How to Create a Clear Harassment Policy in Your Workplace - Hackstaff, Snow, Atkinson & Griess, LLC

How to Create a Clear Harassment Policy in Your Workplace

workplace harassment policy

Creating a policy around workplace harassment may not be high on an employer’s to-do list. There may be the temptation to cut and paste a policy from another employer and be done with it. However, this common shortcut can leave your business exposed to serious liability issues in the future. Instead, your harassment policy should be a measured and considered approach meant to foster a positive work environment and protect your business from harm. 

See the Problem from the Ground Up 

When thinking about your harassment policy, think about the issue from the perspective of an employee facing the issue. How can such an employee report the harassment? Who should receive the report? Who should investigate the report? How will the employee know that the report is being taken seriously? 

It is generally a good idea to have a designated party, preferably one not in the reporting employee’s chain of command, responsible for receiving harassment complaints. Employees need to feel confident that reports will not subject them to illegal retaliation. Reports should be confidential.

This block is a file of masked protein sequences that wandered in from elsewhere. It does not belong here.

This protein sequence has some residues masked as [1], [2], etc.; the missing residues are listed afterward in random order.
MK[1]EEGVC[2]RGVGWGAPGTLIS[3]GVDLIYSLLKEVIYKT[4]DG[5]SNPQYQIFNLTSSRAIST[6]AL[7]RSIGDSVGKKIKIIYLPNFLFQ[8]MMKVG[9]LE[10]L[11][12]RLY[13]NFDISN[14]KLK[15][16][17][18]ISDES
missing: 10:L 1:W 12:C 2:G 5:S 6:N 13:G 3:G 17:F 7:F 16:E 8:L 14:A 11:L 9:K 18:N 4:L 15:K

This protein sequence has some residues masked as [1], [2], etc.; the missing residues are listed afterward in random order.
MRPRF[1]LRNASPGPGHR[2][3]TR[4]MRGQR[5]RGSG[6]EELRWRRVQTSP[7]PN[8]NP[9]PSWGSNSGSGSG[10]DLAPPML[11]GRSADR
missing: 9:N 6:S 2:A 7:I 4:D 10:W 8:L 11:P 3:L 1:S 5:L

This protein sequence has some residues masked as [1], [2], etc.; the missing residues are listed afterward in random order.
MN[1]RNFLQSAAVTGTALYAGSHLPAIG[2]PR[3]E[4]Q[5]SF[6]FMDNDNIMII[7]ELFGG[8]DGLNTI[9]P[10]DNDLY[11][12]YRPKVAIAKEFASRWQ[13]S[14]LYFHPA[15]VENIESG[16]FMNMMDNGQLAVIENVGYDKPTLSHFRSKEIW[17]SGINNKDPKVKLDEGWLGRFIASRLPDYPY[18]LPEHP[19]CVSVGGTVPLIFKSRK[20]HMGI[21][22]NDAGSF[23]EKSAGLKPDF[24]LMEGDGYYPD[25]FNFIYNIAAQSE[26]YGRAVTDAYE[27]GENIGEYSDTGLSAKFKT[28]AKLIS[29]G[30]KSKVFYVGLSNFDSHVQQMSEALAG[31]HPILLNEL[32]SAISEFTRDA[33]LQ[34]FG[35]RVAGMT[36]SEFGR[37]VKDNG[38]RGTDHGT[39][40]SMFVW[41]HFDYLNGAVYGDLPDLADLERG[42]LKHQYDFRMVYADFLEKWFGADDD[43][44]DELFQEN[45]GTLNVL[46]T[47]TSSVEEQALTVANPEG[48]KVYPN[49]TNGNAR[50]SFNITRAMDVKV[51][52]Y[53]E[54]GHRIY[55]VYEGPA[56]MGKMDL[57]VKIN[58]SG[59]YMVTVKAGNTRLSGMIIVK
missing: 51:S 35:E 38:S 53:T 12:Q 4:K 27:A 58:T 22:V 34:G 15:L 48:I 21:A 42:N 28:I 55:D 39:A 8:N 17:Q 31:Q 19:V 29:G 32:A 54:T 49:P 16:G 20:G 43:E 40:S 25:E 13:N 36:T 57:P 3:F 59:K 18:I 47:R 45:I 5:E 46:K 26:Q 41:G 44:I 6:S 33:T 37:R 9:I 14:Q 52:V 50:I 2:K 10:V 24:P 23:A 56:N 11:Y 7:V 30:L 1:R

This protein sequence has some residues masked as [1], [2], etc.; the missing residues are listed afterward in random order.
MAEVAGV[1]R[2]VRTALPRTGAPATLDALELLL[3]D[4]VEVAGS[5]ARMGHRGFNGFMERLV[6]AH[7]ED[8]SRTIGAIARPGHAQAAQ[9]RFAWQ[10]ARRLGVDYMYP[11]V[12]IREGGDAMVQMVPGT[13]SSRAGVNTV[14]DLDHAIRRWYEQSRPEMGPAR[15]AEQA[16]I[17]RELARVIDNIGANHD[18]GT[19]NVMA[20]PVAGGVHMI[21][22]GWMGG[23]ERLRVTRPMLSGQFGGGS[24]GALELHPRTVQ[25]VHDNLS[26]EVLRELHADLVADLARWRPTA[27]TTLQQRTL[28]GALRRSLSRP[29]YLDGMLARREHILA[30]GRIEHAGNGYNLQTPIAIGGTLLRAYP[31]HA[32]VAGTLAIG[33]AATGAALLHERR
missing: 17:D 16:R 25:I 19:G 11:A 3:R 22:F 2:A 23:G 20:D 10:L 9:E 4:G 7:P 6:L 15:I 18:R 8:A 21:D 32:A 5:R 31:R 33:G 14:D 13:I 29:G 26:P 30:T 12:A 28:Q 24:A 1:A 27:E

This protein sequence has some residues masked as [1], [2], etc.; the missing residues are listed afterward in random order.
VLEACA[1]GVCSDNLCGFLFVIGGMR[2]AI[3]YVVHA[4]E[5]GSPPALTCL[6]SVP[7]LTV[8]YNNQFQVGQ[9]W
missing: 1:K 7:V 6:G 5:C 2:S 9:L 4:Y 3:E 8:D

The response to a report should be professional, prompt, and thorough. Problems arise when employees are left in the dark, as well as when complaints are ignored. 

See the Problem From the Top Down 

The skill to investigate or respond to a harassment allegation is not innate. Managers, Human Resource personnel, and others need proper training on responding to harassment allegations. A well-structured policy can avoid confusion, delay, and errors that lead to legal expenses down the road.  

Harassment claims are uncomfortable. There is a strong human impulse to ignore or dismiss things that make people uncomfortable. A defined harassment policy, including timelines and accountability benchmarks, can help overcome that human tendency.  

A complaint that receives a timely response with due diligence can stop an issue from getting out of hand. Harassment left to linger over time can lead to serious issues in your workplace. 

Documentation Is Key 

Your policy should not come as a surprise to the reporting employee or management at any level. The policy should be documented and easy for employees to access. When everyone is clear on the rules, they are less likely to break them. 

Contact Us to Learn More About Creating an Effective Harassment Policy 

At Hackstaff Snow Atkinson & Griess, LLC, our attorneys have substantial experience helping businesses. We can guide you through the process of creating a harassment policy that serves the needs of your workplace. Reach out to our legal team to discuss your situation.